The unmet need for more efficacious drug delivery to the central nervous system (CNS) is currently the primary problem and often attribute to the properties of the BBB, considered the “problem behind the problem” when developing therapies for neurological conditions (Pardridge, 2005). The BBB is a term used to describe the unique properties of the microvasculature of the CNS, constituted by continuous non-fenestrated vessels, containing a series of additional “gatekeepers” tightly regulating the movement of molecules, ions, and cells between the blood and its neural cells (Figure 1) (Daneman and Prat, 2015). Neurodegenerative disorders such as Alzheimer's, Parkinson's, and multiple sclerosis, among others, constitute ~17% of total deaths globally (GBD 2016 Neurology Collaborators Group, 2017). The majority of the promising drugs with the potential to treat CNS disorders, including mostly small molecules, fall in the late pre-preclinical phase due to their failure to achieve therapeutic levels in the brain. In fact, among the current small molecule drugs approved, only 2% or less can produce significant trough levels in CNS and used therapeutically to treat different neurobehavioral manifestations. Those are mostly antipsychotics, mood stabilizers, anti-depressants, and anti-epileptics (Ghose et al., 2012). Many orphan disorders also manifest with significant progressive neurodegeneration and have served as models for the development of novel strategies to address the BBB drug delivery challenge (Begley et al., 2008). The efficacy of therapeutic options depends on the bioactivity of the therapeutic agent, but equally important is its ability to reach critical targets within tissues and cells affected by the disease processes. Intravenous administration is the simplest and least invasive method for systemic delivery of drugs by infusing molecules directly into the circulatory system. The blood supplies all cells and tissues with vital elements and nutrients. However, the delivery of macromolecules such as proteins from the circulation into adjacent cell layers is limited by a variety of biological barriers and selectivity of cell uptake mechanisms. The macromolecular transport across plasma and intracellular membranes are regulated by integral transmembrane channels or carriers. For any particular drug, the specific components required for uptake might be limited or lacking, especially in specialized tissues such as the endothelium of the CNS. Exogenous molecules interface with at least three distinct barriers that modulate transport into the brain: BBB, the blood-cerebrospinal fluid (CSF) barrier, and the arachnoid barrier (Begley et al., 2008; Abbott et al., 2010). The BBB is formed by vascular endothelial cells and other neural cells making a specialized network of capillaries with an extensive interface for blood-brain exchange with a total surface area of 12–18 m2 in humans (Pardridge, 2001, 2007a; Begley et al., 2008). Molecules in the blood gain access to the brain by exploiting selective cell surface transporters or by free diffusion if the molecule is lipophilic and has a molecular weight <400 Da (Pardridge, 2006; Sweeney et al., 2018). In response to the challenges imposed by BBB to treat neurological manifestations which are prevalent in several LSDs, a number of strategies to deliver small molecules and biological agents to the CNS include neurosurgical-based interventions, chemical-based strategies (e.g., promoting lipid solubility of the molecules) (Corraliza-Gomez et al., 2019); and biology-based strategies (e.g., vesicular mechanism regulated by endogenous BBB transporters) (Sweeney et al., 2018).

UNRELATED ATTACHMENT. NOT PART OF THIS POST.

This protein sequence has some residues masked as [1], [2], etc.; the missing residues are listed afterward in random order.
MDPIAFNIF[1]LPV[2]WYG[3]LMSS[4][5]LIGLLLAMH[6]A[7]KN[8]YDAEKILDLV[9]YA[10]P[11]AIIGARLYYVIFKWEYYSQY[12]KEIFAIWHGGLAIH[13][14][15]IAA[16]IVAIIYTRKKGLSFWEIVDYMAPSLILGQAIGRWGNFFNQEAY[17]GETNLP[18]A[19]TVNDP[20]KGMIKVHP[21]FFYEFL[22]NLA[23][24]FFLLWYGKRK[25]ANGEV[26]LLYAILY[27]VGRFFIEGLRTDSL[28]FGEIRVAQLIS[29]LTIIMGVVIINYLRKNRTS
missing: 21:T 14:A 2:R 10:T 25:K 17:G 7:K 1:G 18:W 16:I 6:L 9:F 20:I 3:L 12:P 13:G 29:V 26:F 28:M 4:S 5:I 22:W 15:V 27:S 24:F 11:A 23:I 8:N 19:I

Perspectives on the CNS-Targeting Therapies and Their Limitations

Unfortunately, for the vast majority of the neurological forms of LSDs, the core of patient management is based on multidisciplinary supportive care, which includes addressing the disease-related neurological complications with neurosurgical procedures. The classical example is the decompression of the cervical spine and the placement of ventricular-peritoneal shunt for hydrocephalus (Muenzer et al., 2009b). In addition, the use of anticonvulsants for seizures and assistance for patients with learning disabilities, orthopedic interventions to alleviate spinal deformities, joint limitations, and retractions; nutritional support; cardiac surgery when involvement of cardiac valves or coronaries are part of the complex care required in management of patients diagnosed with LSDs.

Over recent years, intensive and continual efforts have been made to develop therapies to tackle the neuro-pathogenesis of these inborn organelle disorders (Alderson et al., 2019). The approaches developed to treat LSDs are based on different strategies, each directed to manipulate a specific event in the downstream pathogenic cascades. The majority of these approaches target the deficiency of lysosomal enzyme/protein and/or the accumulated substrate. The former can be achieved by administering the recombinant human lysosomal enzyme, or by taking advantage of the ability of cells to uptake the agent through the mannose 6-phosphate receptor (Ghosh et al., 2003), delivering it to the lysosomal compartment. This approach is the enzyme replacement therapy (ERT) and is currently the core therapeutic modality used in the majority of LSDs, but limited to treat non-neurological, or somatic, manifestations of these conditions (Platt, 2018).